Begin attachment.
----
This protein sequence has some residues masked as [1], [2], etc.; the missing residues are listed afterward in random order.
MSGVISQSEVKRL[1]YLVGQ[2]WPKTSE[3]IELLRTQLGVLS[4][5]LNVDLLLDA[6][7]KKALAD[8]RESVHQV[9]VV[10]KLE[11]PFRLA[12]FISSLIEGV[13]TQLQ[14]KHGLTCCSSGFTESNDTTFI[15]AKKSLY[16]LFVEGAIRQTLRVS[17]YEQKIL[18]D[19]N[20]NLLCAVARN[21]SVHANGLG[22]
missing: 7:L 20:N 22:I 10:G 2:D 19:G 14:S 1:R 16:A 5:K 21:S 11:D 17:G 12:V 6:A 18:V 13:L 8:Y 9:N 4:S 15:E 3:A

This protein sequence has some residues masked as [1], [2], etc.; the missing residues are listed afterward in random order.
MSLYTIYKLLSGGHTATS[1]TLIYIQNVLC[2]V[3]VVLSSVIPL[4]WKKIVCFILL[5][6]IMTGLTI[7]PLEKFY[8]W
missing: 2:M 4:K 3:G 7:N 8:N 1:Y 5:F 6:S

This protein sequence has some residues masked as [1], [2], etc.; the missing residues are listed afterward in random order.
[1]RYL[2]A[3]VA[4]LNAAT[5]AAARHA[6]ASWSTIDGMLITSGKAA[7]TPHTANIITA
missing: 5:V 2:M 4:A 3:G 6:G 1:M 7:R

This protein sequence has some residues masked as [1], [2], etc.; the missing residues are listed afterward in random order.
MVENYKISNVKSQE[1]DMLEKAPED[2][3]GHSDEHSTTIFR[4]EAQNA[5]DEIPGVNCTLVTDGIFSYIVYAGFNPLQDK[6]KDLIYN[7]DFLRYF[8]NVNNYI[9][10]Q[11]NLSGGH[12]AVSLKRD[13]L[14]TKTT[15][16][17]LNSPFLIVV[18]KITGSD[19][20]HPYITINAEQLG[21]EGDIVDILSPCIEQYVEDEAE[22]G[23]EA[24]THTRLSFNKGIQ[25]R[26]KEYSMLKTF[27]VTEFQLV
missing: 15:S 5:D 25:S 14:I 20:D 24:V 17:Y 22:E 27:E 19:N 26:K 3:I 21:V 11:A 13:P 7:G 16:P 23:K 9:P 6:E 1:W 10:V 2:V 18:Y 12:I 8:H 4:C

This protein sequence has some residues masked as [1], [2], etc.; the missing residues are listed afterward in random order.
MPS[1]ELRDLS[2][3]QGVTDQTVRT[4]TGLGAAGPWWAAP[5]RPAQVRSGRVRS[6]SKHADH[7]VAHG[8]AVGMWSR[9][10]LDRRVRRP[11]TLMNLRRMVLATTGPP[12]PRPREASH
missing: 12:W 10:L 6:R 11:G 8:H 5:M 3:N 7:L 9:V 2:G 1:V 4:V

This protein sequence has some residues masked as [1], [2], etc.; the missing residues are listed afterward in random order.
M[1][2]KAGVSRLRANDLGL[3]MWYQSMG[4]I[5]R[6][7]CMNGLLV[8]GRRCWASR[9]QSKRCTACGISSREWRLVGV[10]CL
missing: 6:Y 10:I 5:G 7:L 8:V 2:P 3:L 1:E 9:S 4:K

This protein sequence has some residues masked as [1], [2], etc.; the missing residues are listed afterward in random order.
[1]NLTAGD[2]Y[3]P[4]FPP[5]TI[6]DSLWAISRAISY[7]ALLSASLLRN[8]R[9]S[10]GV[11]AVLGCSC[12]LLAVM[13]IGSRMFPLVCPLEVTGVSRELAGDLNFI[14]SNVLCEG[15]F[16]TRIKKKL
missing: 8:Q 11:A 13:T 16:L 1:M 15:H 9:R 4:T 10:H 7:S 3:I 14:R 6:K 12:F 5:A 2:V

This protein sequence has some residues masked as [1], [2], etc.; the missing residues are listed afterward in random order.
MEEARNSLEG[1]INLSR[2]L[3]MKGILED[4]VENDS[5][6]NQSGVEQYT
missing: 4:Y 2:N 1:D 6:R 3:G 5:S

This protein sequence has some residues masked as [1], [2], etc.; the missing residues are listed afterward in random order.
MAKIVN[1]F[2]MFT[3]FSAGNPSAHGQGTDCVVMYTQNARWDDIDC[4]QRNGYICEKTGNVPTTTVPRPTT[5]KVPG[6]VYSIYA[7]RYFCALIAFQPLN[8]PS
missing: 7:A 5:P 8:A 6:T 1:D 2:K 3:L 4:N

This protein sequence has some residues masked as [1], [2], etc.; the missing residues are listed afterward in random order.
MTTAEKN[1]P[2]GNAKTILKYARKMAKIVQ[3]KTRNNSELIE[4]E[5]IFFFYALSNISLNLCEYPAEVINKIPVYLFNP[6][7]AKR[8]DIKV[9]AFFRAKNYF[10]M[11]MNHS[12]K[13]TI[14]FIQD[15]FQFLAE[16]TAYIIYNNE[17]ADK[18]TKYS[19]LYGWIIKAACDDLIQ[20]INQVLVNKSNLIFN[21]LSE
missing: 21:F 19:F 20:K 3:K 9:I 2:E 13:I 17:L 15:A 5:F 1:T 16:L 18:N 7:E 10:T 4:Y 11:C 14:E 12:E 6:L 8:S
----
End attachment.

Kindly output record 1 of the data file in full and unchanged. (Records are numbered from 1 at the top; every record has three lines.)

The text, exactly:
This protein sequence has some residues masked as [1], [2], etc.; the missing residues are listed afterward in random order.
MSGVISQSEVKRL[1]YLVGQ[2]WPKTSE[3]IELLRTQLGVLS[4][5]LNVDLLLDA[6][7]KKALAD[8]RESVHQV[9]VV[10]KLE[11]PFRLA[12]FISSLIEGV[13]TQLQ[14]KHGLTCCSSGFTESNDTTFI[15]AKKSLY[16]LFVEGAIRQTLRVS[17]YEQKIL[18]D[19]N[20]NLLCAVARN[21]SVHANGLG[22]
missing: 7:L 20:N 22:I 10:G 2:D 19:G 14:S 1:R 16:A 5:K 21:S 11:D 17:G 12:V 6:A 18:V 13:L 8:Y 9:N 4:S 15:E 3:A